Ohio Chamber Pushes Back Against Legislation That Ignores Foundation of Ohio’s Workers’ Compensation Law

In front of the Ohio House Insurance Committee, the Ohio Chamber of Commerce provided opponent testimony on House Bill 308. The legislation would upend over 100 years of workers’ compensation law by providing time off payments and medical benefits for a purely mental injury.

Under House Bill 308, first responders – peace officers, firefighters and emergency medical technicians – could seek workers’ compensation benefits when diagnosed with Post Traumatic Stress Disorder, or PTSD.

The Ohio Chamber supports providing these first responders with the treatment they deserve since their job duties consistently put them in traumatic and stressful situations. However, we also believe the physical injury requirement is the foundation of the state’s workers’ compensation system, so we have consistently pushed back against legislation that seeks to remove that requirement.

We oppose House Bill 308 because it would remove that physical injury requirement and allow a purely mental condition to be covered under workers’ compensation for the first time in history.  

Removing the physical injury requirement is problematic to the Ohio Chamber for a multitude of reasons. First, requiring a physical injury is the best way to assure that only workplace injuries are compensated through workers’ compensation since in most instances it is easy to determine when a physical injury occurred. Likewise, without a physical injury requirement, the stability of our workers’ compensation system is put at risk, and employer rate cuts and rebates would be jeopardized.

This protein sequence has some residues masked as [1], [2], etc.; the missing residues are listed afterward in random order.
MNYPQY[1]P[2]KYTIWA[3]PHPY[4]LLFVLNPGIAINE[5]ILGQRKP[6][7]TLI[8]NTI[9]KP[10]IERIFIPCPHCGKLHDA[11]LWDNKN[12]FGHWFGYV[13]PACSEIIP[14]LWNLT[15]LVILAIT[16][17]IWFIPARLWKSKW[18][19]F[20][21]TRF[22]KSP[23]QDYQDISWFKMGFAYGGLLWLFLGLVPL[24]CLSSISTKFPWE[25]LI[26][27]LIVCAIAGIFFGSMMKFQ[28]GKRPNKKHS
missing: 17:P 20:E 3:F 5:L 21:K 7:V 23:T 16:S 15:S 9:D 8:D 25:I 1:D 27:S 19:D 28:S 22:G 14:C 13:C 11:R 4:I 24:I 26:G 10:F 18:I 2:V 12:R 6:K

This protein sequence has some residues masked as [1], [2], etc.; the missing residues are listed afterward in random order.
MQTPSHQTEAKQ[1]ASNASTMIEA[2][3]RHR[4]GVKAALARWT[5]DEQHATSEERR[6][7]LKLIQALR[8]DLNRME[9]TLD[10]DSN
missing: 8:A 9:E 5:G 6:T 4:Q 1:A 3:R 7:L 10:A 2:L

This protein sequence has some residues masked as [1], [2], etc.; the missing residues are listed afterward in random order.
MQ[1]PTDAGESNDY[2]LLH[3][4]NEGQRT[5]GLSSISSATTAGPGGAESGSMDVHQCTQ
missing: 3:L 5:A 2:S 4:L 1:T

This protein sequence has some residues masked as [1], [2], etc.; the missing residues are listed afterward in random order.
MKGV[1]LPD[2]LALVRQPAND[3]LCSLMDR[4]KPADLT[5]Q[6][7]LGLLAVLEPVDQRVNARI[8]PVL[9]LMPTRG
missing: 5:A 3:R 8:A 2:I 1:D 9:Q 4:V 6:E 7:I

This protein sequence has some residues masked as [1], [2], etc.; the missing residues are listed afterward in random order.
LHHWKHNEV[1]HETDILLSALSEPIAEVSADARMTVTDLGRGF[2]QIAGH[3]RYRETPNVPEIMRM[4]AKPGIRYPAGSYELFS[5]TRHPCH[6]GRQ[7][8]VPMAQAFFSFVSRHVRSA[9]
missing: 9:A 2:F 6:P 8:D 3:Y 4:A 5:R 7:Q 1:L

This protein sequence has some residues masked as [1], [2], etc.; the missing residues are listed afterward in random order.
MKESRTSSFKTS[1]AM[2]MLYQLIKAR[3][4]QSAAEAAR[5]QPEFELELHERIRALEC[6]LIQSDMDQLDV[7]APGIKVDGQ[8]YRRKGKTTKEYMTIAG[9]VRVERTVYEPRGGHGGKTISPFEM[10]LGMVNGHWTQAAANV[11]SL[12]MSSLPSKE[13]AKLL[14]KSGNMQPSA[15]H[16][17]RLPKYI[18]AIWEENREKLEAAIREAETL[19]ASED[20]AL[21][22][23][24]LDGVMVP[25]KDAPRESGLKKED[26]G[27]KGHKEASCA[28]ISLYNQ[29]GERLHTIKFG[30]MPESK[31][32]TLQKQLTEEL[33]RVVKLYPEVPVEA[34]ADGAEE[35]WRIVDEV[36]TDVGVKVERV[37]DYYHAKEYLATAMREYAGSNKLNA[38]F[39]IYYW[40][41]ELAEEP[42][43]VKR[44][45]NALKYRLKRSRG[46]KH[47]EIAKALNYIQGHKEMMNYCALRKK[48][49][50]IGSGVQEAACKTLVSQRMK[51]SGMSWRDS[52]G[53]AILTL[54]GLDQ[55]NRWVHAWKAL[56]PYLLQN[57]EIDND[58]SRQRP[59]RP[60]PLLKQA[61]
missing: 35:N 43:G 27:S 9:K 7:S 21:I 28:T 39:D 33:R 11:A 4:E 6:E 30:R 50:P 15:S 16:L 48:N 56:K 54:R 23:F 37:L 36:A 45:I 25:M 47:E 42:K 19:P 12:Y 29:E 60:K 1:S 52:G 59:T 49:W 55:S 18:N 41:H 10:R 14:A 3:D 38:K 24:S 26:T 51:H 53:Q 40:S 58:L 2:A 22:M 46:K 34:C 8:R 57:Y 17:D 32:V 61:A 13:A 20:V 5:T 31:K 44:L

In addition to our concerns about removing the physical injury requirement, we believe that the enactment of House Bill 308 would put pressure on the workers’ compensation system to cover other types of mental diagnoses for other classes of employees. These two slippery slopes are quite real because proponents of House Bill 308 have stated in public testimony they believe other employees such as bank tellers and emergency room physicians should also have workers’ compensation benefits available to them to treat PTSD. Also, it is foreseeable that if PTSD treatments are covered, then other mental diagnoses like depression and anxiety will soon be covered too.

A workers’ compensation system that is treating all mental diagnoses for all classes of employees’ harms Ohio’s economic competitiveness because employers will pay for the added costs of this coverage through higher workers’ compensation premiums.

In Ohio, workers’ compensation should remain a system that compensates physical workplace injuries and only mental injuries that are traceable to a physical harm. Like our testimony said, we urge Ohio’s General Assembly to reject House Bill 308 and instead find an alternative policy solution to provide first responders with treatment for PTSD.

In the absence of such a proposal, the Ohio Chamber will continue opposing legislation we believe will ultimately result in a workers’ compensation system that is less stable and less competitive.